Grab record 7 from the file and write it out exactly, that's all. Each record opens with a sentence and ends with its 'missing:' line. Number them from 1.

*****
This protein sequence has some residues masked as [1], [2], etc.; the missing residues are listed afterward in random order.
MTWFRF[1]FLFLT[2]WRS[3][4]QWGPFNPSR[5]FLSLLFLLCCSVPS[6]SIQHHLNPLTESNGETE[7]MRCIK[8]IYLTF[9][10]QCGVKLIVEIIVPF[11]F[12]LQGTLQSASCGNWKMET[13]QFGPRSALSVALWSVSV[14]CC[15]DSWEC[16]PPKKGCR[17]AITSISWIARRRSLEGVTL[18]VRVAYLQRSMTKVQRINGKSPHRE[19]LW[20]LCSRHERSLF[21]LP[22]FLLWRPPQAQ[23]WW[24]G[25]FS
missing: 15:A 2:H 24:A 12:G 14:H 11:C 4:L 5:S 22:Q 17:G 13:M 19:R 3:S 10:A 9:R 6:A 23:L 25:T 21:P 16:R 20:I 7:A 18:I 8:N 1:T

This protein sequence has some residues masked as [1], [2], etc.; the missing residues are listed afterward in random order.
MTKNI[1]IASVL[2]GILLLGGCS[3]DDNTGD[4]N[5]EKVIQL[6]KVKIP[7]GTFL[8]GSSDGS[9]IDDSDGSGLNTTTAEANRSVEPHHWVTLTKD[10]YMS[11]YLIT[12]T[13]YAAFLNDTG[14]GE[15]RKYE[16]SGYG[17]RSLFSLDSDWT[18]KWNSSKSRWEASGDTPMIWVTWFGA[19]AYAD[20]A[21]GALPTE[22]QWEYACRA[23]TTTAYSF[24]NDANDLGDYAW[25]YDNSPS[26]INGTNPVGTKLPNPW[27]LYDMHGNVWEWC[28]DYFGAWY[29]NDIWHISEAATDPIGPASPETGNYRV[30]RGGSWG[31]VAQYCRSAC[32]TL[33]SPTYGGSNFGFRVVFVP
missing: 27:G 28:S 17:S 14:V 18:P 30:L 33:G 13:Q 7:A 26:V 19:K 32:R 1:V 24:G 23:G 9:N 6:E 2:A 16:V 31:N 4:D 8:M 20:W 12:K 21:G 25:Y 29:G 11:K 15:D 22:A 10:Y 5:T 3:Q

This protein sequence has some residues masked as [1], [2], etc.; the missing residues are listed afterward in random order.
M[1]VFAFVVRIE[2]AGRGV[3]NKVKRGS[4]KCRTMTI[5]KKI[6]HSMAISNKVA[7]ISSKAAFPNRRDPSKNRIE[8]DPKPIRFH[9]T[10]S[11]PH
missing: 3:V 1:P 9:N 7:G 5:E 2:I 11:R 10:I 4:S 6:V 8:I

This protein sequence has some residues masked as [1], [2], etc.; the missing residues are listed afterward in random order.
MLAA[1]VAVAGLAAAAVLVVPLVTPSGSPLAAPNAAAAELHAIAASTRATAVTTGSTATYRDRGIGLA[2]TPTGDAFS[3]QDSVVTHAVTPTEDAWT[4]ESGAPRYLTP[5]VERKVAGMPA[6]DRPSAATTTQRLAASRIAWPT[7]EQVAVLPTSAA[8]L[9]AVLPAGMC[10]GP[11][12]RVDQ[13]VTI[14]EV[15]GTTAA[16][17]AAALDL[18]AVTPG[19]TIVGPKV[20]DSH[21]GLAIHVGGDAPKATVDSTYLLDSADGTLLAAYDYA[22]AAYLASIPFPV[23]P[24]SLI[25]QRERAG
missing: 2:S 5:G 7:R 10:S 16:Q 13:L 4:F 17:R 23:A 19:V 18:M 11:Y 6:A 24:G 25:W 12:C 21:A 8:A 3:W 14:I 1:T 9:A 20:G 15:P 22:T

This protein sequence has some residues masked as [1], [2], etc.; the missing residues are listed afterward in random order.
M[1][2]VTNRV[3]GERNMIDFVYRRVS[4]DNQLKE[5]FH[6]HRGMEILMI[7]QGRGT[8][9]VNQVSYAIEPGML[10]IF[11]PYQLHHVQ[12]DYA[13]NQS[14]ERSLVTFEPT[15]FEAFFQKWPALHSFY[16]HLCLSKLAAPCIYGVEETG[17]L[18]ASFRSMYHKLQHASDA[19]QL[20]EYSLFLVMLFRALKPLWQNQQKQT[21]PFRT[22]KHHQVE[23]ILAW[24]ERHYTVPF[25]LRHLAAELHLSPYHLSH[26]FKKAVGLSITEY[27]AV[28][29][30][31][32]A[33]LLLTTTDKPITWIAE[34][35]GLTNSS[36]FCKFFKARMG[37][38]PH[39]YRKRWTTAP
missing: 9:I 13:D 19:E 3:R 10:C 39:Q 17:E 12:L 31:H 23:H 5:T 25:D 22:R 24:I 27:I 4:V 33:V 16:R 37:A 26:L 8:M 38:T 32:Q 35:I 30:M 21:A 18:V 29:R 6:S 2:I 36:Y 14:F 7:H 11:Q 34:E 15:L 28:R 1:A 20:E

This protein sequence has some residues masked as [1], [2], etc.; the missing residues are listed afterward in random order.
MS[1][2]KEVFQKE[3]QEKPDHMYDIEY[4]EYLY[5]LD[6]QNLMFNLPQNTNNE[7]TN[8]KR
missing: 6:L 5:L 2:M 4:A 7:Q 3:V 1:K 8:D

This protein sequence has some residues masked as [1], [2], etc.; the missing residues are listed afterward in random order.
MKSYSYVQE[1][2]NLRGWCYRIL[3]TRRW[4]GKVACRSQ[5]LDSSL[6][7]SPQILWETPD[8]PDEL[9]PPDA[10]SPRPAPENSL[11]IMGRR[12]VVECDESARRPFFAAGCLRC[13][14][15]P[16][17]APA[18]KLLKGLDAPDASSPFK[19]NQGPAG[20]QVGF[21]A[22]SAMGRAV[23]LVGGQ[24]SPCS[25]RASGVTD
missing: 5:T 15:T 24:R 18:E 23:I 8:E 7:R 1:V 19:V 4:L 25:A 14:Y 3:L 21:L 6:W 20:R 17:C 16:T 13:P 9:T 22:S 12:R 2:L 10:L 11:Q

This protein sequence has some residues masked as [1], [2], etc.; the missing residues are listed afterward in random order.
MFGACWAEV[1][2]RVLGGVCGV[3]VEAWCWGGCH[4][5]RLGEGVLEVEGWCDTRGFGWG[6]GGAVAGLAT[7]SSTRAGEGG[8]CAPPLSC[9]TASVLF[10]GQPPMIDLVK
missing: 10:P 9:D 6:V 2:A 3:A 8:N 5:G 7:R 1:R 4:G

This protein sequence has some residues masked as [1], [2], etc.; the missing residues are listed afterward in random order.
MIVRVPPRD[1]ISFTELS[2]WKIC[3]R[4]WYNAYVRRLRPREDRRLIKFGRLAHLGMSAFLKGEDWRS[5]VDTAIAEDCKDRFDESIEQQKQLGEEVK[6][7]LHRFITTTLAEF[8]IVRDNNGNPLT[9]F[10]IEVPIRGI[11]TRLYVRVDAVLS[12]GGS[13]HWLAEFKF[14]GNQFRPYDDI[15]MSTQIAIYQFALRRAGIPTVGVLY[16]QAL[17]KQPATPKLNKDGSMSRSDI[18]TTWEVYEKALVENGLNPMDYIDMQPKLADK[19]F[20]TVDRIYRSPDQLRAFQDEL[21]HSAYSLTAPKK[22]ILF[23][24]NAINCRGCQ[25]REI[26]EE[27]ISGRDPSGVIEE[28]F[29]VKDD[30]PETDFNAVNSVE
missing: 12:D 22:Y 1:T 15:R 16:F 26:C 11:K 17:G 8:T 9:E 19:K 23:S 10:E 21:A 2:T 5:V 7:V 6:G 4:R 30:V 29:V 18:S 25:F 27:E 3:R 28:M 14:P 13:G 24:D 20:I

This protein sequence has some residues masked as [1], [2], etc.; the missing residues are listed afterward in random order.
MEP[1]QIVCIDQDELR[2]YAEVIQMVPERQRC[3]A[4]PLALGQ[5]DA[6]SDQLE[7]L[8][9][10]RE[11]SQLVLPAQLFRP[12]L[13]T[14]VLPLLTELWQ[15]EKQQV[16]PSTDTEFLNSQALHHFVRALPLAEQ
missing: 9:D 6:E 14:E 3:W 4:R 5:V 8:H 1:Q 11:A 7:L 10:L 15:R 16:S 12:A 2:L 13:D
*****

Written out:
This protein sequence has some residues masked as [1], [2], etc.; the missing residues are listed afterward in random order.
MKSYSYVQE[1][2]NLRGWCYRIL[3]TRRW[4]GKVACRSQ[5]LDSSL[6][7]SPQILWETPD[8]PDEL[9]PPDA[10]SPRPAPENSL[11]IMGRR[12]VVECDESARRPFFAAGCLRC[13][14][15]P[16][17]APA[18]KLLKGLDAPDASSPFK[19]NQGPAG[20]QVGF[21]A[22]SAMGRAV[23]LVGGQ[24]SPCS[25]RASGVTD
missing: 5:T 15:T 24:R 18:E 23:I 8:E 7:R 1:V 19:V 4:L 25:A 14:Y 3:L 21:L 6:W 20:R 17:C 16:T 13:P 9:T 22:S 12:R 2:L 10:L 11:Q